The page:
Macron said he expects the Eurozone’s GDP to contract by 1.2 per cent this year and the early next. France has pushed a special package amounting to 2 per cent of its GDP to deal with the crisis. It has underwritten €300 billion of guarantees for corporate debt (almost 17 per cent of current French corporate debt, according to financial news agency Bloomberg), which banks are being encouraged to bridge. In addition, there is a $50 billion fund for small businesses hit by the shutdown. Such businesses can also claim a temporary suspension of rent and energy bills during the crisis period. French companies can postpone paying their tax dues by a simple email (an estimated €10 billion a week loss to the treasury), and those which can prove they have been “directly hit” by the outbreak can apply for tax rebates next year, while a ‘solidarity’ fund aims to recompense workers who have lost wages as a result of widespread shutdowns, to the extent of 75 per cent of their earnings. All this, Macron hopes, will first limit the contraction in GDP to 1 per cent this year, and hopefully help the French economy to rebound faster.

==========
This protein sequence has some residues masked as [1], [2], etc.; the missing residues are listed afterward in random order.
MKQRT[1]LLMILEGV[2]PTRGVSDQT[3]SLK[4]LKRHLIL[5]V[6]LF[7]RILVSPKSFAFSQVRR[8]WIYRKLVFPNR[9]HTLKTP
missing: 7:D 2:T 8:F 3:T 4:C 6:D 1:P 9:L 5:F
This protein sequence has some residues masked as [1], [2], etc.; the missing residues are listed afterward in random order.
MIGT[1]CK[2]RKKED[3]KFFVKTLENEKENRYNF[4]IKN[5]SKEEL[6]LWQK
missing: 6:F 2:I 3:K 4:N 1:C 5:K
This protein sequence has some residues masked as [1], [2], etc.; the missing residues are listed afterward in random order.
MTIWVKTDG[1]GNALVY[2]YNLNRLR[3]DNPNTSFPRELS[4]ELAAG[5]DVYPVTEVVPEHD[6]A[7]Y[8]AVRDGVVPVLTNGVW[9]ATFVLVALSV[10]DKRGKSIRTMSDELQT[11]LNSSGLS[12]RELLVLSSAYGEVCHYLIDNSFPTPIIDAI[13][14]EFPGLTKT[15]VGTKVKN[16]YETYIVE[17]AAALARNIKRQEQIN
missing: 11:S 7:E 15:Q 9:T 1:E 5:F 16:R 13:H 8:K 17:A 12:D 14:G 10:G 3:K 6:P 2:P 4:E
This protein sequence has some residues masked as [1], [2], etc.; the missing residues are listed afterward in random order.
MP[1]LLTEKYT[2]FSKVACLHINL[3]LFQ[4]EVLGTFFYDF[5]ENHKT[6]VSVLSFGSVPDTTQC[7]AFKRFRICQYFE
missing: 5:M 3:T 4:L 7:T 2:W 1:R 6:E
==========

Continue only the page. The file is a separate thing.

In Italy, the country worst hit by the Covid-19 outbreak outside of China, the problem is more acute because of its poor economic health. Nevertheless, it has stepped up financing for its public health system, and extended the coverage of its “redundancy fund” to the entire national territory. Even firms employing less than five members can claim this fund, which means workers get paid for a minimum of nine weeks after being laid off due to a virus-induced shutdown. Almost five million self-employed persons will get €600 a month, tax free, as assistance to tide over the crisis. A $28-billion emergency fund will help small businesses, while $650 million will be spent on ‘renationalising’ bankrupt national carrier Alitalia so that Italians are “never stranded abroad again”.

In Spain, the second-worst hit European state, the entire public health system has been ‘nationalised.’ In addition, the government is giving $110 billion of loan guarantees for companies, a moratorium on mortgage payments and utility bills and a $658-million fund to help vulnerable people.